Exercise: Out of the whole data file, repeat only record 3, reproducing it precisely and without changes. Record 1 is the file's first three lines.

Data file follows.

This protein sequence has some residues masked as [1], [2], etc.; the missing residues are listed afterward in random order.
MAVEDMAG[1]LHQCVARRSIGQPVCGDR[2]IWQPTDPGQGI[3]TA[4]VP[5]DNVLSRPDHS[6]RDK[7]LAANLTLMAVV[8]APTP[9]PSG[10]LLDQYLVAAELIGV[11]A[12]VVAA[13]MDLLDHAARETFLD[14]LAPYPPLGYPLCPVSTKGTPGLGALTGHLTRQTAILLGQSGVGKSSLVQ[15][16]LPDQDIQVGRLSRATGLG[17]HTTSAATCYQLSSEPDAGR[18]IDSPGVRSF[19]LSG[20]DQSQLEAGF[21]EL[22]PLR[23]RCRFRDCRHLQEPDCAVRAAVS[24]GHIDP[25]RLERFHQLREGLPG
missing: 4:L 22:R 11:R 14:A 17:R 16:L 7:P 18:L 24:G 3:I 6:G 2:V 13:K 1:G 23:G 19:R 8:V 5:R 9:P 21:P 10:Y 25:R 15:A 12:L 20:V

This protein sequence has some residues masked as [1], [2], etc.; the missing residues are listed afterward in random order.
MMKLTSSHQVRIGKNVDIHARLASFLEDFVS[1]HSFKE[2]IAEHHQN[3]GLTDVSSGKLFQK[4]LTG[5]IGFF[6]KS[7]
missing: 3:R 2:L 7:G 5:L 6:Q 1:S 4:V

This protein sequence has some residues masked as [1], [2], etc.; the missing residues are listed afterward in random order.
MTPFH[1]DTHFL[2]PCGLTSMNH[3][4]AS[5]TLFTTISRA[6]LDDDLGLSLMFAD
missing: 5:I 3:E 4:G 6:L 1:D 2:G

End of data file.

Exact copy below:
This protein sequence has some residues masked as [1], [2], etc.; the missing residues are listed afterward in random order.
MTPFH[1]DTHFL[2]PCGLTSMNH[3][4]AS[5]TLFTTISRA[6]LDDDLGLSLMFAD
missing: 5:I 3:E 4:G 6:L 1:D 2:G